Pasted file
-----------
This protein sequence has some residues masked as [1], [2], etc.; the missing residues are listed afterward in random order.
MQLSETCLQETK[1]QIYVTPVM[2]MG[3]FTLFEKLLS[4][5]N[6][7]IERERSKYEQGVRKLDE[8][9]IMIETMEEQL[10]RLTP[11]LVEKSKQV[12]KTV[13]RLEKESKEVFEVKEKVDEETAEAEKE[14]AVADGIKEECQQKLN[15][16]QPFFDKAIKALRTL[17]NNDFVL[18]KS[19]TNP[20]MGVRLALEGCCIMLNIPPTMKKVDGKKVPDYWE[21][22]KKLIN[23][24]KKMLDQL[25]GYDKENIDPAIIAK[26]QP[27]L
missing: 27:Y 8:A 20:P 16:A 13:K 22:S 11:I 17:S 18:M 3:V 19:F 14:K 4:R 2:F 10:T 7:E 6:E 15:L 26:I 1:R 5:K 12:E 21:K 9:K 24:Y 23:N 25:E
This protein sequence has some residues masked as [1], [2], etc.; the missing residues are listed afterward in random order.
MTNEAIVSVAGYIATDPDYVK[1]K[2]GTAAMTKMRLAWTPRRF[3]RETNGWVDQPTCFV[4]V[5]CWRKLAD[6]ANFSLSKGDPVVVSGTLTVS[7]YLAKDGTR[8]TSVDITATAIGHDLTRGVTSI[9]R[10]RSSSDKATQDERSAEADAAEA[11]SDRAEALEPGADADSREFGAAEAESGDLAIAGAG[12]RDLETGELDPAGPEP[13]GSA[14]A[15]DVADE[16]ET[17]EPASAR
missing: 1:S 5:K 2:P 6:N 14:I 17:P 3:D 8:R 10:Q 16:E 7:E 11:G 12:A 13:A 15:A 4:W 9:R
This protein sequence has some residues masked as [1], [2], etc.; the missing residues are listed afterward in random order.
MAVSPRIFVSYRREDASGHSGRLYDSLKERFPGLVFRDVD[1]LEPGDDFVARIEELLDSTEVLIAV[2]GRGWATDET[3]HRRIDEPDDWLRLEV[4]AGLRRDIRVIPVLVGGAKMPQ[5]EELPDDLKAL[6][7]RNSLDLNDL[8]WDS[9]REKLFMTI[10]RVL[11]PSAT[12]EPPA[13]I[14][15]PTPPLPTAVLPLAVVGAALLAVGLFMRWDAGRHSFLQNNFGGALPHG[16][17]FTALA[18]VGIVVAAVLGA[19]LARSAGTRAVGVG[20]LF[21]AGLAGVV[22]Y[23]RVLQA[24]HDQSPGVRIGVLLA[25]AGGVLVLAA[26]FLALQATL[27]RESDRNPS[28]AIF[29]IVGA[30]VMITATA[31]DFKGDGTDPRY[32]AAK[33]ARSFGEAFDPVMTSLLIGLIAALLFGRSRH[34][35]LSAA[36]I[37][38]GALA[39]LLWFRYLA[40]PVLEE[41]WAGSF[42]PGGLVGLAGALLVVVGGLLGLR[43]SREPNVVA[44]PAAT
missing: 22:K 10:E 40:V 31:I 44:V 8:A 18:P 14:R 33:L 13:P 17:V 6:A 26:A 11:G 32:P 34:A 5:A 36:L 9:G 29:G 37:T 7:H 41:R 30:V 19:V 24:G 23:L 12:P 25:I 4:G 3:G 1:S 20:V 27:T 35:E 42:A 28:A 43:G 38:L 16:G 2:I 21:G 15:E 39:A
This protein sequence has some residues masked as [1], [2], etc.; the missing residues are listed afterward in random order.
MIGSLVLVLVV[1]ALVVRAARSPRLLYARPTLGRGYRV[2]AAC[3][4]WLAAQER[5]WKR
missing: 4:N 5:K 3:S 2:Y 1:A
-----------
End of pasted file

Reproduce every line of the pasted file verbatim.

This protein sequence has some residues masked as [1], [2], etc.; the missing residues are listed afterward in random order.
MQLSETCLQETK[1]QIYVTPVM[2]MG[3]FTLFEKLLS[4][5]N[6][7]IERERSKYEQGVRKLDE[8][9]IMIETMEEQL[10]RLTP[11]LVEKSKQV[12]KTV[13]RLEKESKEVFEVKEKVDEETAEAEKE[14]AVADGIKEECQQKLN[15][16]QPFFDKAIKALRTL[17]NNDFVL[18]KS[19]TNP[20]MGVRLALEGCCIMLNIPPTMKKVDGKKVPDYWE[21][22]KKLIN[23][24]KKMLDQL[25]GYDKENIDPAIIAK[26]QP[27]L
missing: 27:Y 8:A 20:P 16:A 13:K 22:S 11:I 17:S 18:M 3:V 19:F 14:K 4:R 2:F 10:T 7:E 6:E 15:L 26:I 1:R 5:K 12:E 21:K 9:K 24:Y 23:N 25:E
This protein sequence has some residues masked as [1], [2], etc.; the missing residues are listed afterward in random order.
MTNEAIVSVAGYIATDPDYVK[1]K[2]GTAAMTKMRLAWTPRRF[3]RETNGWVDQPTCFV[4]V[5]CWRKLAD[6]ANFSLSKGDPVVVSGTLTVS[7]YLAKDGTR[8]TSVDITATAIGHDLTRGVTSI[9]R[10]RSSSDKATQDERSAEADAAEA[11]SDRAEALEPGADADSREFGAAEAESGDLAIAGAG[12]RDLETGELDPAGPEP[13]GSA[14]A[15]DVADE[16]ET[17]EPASAR
missing: 1:S 5:K 2:P 6:N 14:I 17:P 3:D 8:R 10:Q 16:E 7:E 11:G 12:A 13:A 15:A 4:W 9:R
This protein sequence has some residues masked as [1], [2], etc.; the missing residues are listed afterward in random order.
MAVSPRIFVSYRREDASGHSGRLYDSLKERFPGLVFRDVD[1]LEPGDDFVARIEELLDSTEVLIAV[2]GRGWATDET[3]HRRIDEPDDWLRLEV[4]AGLRRDIRVIPVLVGGAKMPQ[5]EELPDDLKAL[6][7]RNSLDLNDL[8]WDS[9]REKLFMTI[10]RVL[11]PSAT[12]EPPA[13]I[14][15]PTPPLPTAVLPLAVVGAALLAVGLFMRWDAGRHSFLQNNFGGALPHG[16][17]FTALA[18]VGIVVAAVLGA[19]LARSAGTRAVGVG[20]LF[21]AGLAGVV[22]Y[23]RVLQA[24]HDQSPGVRIGVLLA[25]AGGVLVLAA[26]FLALQATL[27]RESDRNPS[28]AIF[29]IVGA[30]VMITATA[31]DFKGDGTDPRY[32]AAK[33]ARSFGEAFDPVMTSLLIGLIAALLFGRSRH[34][35]LSAA[36]I[37][38]GALA[39]LLWFRYLA[40]PVLEE[41]WAGSF[42]PGGLVGLAGALLVVVGGLLGLR[43]SREPNVVA[44]PAAT
missing: 22:K 10:E 40:V 31:I 44:V 8:A 18:P 14:R 33:L 13:P 17:V 6:A 26:A 11:G 32:P 34:A 5:A 36:L 9:G 29:G 37:T 7:H 41:R 30:V 19:V 24:G 23:L 12:P 25:I 4:G 3:G 1:S 20:V 27:T 35:E 42:A 28:A 43:G 38:L 16:G 2:I 21:G 15:E 39:A
This protein sequence has some residues masked as [1], [2], etc.; the missing residues are listed afterward in random order.
MIGSLVLVLVV[1]ALVVRAARSPRLLYARPTLGRGYRV[2]AAC[3][4]WLAAQER[5]WKR
missing: 4:N 5:K 3:S 2:Y 1:A